Scientists at Stanford quickly focused on the use of clairvoyance, known as remote viewing in technical parlance, as the most militarily useful psychic skill. Very soon, Stanford played host to more than a dozen psychic spies. Their skills were once demonstrated to President Jimmy Carter when they were used to search for a downed aircraft.
The remote viewers used a deceptively simple method based on what is known as the Ganzfeld technique. They induced an altered state of consciousness by seating themselves in a sound proof room and wearing earphones playing white noise. Ping pong balls sliced in half were placed over their eyes to obscure vision. The whole room was then bathed in soft red light.
The map coordinates of the ‘target’ would be written on a piece of paper, placed in an envelope and handed to the viewer. He would be allowed to touch the envelope but forbidden to open it. Alternatively, pictures of the target location would be sealed in the envelope. The remote viewers would then slip into a light meditative trance and their “minds eye” would be drawn to the target location. Pictures, feelings and impressions would then drift into their minds from the target, which might be located thousands of miles away.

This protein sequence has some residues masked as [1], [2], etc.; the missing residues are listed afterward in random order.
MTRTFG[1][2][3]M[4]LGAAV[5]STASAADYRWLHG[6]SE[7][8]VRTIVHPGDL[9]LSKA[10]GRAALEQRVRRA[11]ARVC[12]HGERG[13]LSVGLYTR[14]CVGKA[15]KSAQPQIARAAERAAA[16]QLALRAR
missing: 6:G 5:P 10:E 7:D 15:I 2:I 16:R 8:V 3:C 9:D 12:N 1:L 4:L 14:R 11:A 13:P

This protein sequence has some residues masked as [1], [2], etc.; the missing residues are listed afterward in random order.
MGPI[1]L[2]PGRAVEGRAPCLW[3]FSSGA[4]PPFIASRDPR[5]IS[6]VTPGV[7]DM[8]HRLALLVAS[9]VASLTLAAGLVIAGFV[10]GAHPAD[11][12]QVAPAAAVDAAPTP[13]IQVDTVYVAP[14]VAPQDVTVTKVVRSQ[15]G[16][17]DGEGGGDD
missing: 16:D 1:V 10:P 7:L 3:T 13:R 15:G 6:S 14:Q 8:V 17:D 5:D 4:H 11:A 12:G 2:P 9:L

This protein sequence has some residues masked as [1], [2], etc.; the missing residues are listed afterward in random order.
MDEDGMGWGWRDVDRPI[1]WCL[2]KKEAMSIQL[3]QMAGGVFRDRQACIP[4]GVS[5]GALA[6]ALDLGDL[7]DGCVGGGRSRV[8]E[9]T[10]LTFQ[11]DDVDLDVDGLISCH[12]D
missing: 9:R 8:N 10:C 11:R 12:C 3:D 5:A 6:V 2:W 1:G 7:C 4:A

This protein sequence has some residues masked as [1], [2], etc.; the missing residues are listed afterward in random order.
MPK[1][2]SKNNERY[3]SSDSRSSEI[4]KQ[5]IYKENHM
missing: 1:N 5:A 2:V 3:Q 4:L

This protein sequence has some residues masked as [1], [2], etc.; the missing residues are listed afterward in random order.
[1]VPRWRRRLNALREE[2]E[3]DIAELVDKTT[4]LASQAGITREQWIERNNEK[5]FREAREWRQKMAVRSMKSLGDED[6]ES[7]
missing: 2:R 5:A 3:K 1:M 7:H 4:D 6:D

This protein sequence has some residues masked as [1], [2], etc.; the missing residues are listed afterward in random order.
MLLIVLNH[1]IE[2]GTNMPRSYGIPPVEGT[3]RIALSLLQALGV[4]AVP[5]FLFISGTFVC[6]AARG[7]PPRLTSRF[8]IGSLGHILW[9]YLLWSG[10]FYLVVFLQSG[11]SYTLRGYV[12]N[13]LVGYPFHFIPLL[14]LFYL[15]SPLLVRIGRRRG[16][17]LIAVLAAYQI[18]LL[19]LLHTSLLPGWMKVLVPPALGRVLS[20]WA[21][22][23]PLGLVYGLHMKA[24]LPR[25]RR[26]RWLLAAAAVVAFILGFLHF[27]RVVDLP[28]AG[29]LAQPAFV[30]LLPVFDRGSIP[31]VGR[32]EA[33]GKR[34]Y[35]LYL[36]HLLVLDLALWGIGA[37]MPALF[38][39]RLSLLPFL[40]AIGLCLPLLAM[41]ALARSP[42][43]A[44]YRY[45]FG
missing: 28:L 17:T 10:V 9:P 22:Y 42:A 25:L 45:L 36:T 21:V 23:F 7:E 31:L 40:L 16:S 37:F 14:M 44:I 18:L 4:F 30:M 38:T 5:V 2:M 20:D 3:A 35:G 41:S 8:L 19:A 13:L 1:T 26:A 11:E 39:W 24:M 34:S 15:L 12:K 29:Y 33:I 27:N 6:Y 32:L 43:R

To an outsider, this approach might appear to produce only hopelessly vague results that were no better than guesswork. But the scientists investigating remote viewing found them to be surprisingly accurate and the military found them useful too.
Joe McMoneagle was “Remote Viewer #1”. His primary role was to use remote viewing to look inside Russian military bases and gather useful intelligence.
McMoneagle was recruited from US Army intelligence in Vietnam because of his amazing ability to survive whilst reconnoitring behind enemy lines against seemingly impossible odds. His commanding officers thought he was either amazingly lucky, psychic or a double agent. He was tested for his remote viewing skills at Stanford and found to be psychic. He went on to spend the next 20 years tracking Russian nuclear warheads an d gathering intelligence. His work eventually earned him the Legion of Merit, America’s highest military non-combat medal.
“My success rate was around 28 percent,” says McMoneagle. “That may not sound very good but we were brought in to deal with the hopeless cases. Our information was then cross-checked with any other available intelligence to build up an overall picture. We proved to be quite useful ‘spies’.”